library(knitr) options(knitr.kable.NA = "") knitr::opts_chunk$set( comment = ">", message = FALSE, warning = FALSE, dpi = 300 ) pkgs <- c( "datawizard", "dplyr", "tidyr", "see", "ggplot2", "parameters", "lme4" ) if (!all(sapply(pkgs, requireNamespace, quietly = TRUE))) { knitr::opts_chunk$set(eval = FALSE) } if (!packageVersion("parameters") >= "0.14.1") { knitr::opts_chunk$set(eval = FALSE) }
To make sense of their data and effects, scientists might want to standardize (Z-score) their variables. This makes the data unitless, expressed only in terms of deviation from an index of centrality (e.g., the mean or the median). However, aside from some benefits, standardization also comes with challenges and issues, that the scientist should be aware of.
The datawizard
package offers two methods of standardization via the
standardize()
function:
Normal standardization: center around the mean, with SD units (default).
Robust standardization: center around the median, with MAD (median
absolute deviation) units (robust = TRUE
).
Let's look at the following example:
library(datawizard) library(effectsize) # for data # let's have a look at what the data look like data("hardlyworking", package = "effectsize") head(hardlyworking) # let's use both methods of standardization hardlyworking$xtra_hours_z <- standardize(hardlyworking$xtra_hours) hardlyworking$xtra_hours_zr <- standardize(hardlyworking$xtra_hours, robust = TRUE)
We can see that different methods give different central and variation values:
library(dplyr) library(tidyr) hardlyworking %>% select(starts_with("xtra_hours")) %>% pivot_longer(everything()) %>% group_by(name) %>% summarise( mean = mean(value), sd = sd(value), median = median(value), mad = mad(value) ) %>% knitr::kable(digits = 4)
standardize()
can also be used to standardize a full data frame - where each
numeric variable is standardized separately:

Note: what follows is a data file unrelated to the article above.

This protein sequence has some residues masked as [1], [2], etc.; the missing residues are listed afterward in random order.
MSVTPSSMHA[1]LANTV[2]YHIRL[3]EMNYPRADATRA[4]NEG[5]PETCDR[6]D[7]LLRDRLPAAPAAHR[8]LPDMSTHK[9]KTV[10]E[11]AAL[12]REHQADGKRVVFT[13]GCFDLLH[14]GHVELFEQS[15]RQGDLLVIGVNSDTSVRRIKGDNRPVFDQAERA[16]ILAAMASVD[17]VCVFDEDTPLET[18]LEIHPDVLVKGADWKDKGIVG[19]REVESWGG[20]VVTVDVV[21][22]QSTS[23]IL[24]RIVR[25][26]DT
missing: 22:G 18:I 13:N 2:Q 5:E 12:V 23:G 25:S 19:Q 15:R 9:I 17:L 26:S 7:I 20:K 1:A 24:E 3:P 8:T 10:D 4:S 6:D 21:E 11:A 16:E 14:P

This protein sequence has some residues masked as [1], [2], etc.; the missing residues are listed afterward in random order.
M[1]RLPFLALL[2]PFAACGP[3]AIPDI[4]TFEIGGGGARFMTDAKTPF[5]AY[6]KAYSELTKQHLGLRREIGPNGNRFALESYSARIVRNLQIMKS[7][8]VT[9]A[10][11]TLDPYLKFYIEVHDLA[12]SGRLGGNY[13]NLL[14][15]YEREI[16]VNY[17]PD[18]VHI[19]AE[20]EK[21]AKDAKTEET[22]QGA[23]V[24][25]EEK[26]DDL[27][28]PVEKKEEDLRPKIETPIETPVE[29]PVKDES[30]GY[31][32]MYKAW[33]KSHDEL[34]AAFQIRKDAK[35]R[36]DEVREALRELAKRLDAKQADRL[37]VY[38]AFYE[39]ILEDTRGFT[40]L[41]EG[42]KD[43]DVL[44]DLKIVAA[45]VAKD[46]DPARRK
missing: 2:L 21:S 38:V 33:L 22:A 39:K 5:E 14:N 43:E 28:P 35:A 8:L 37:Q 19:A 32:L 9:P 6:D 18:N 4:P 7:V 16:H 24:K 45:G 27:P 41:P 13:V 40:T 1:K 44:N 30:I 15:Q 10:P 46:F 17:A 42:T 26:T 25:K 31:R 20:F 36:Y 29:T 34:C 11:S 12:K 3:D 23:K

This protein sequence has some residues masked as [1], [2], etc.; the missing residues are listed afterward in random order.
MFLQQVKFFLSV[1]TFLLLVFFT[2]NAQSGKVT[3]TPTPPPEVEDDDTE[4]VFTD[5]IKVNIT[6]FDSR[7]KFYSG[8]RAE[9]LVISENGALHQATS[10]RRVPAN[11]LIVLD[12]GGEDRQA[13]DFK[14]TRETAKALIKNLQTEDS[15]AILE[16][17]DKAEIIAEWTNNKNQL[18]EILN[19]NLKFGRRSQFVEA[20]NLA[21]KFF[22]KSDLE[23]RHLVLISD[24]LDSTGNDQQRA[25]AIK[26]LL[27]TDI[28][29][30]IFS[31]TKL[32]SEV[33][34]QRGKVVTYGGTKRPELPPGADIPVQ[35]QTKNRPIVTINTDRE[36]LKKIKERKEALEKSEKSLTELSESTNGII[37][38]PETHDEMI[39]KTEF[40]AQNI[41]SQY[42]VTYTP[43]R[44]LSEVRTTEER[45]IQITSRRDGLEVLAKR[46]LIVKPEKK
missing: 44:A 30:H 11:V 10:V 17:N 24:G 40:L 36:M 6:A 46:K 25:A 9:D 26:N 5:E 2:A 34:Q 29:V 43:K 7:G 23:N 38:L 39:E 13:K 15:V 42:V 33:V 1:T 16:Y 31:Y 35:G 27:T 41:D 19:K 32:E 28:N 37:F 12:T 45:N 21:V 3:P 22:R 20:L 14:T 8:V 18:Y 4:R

hardlyworking_z <- standardize(hardlyworking)
hardlyworking_z %>% select(-xtra_hours_z, -xtra_hours_zr) %>% pivot_longer(everything()) %>% group_by(name) %>% summarise( mean = mean(value), sd = sd(value), median = median(value), mad = mad(value) ) %>% knitr::kable(digits = 4)
Weighted standardization is also supported via the weights
argument, and
factors can also be standardized (if you're into that kind of thing) by setting
force = TRUE
, which converts factors to treatment-coded dummy variables before
standardizing.
Standardization is an important step and extra caution is required in repeated-measures designs, in which there are three ways of standardizing data:
Variable-wise: The most common method. A simple scaling of each column.
Participant-wise: Variables are standardized "within" each participant, i.e., for each participant, by the participant's mean and SD.
Full: Participant-wise first and then re-standardizing variable-wise.
Unfortunately, the method used is often not explicitly stated. This is an issue as these methods can generate important discrepancies (that can in turn contribute to the reproducibility crisis). Let's investigate these 3 methods.
We will take the emotion
dataset in which participants were exposed to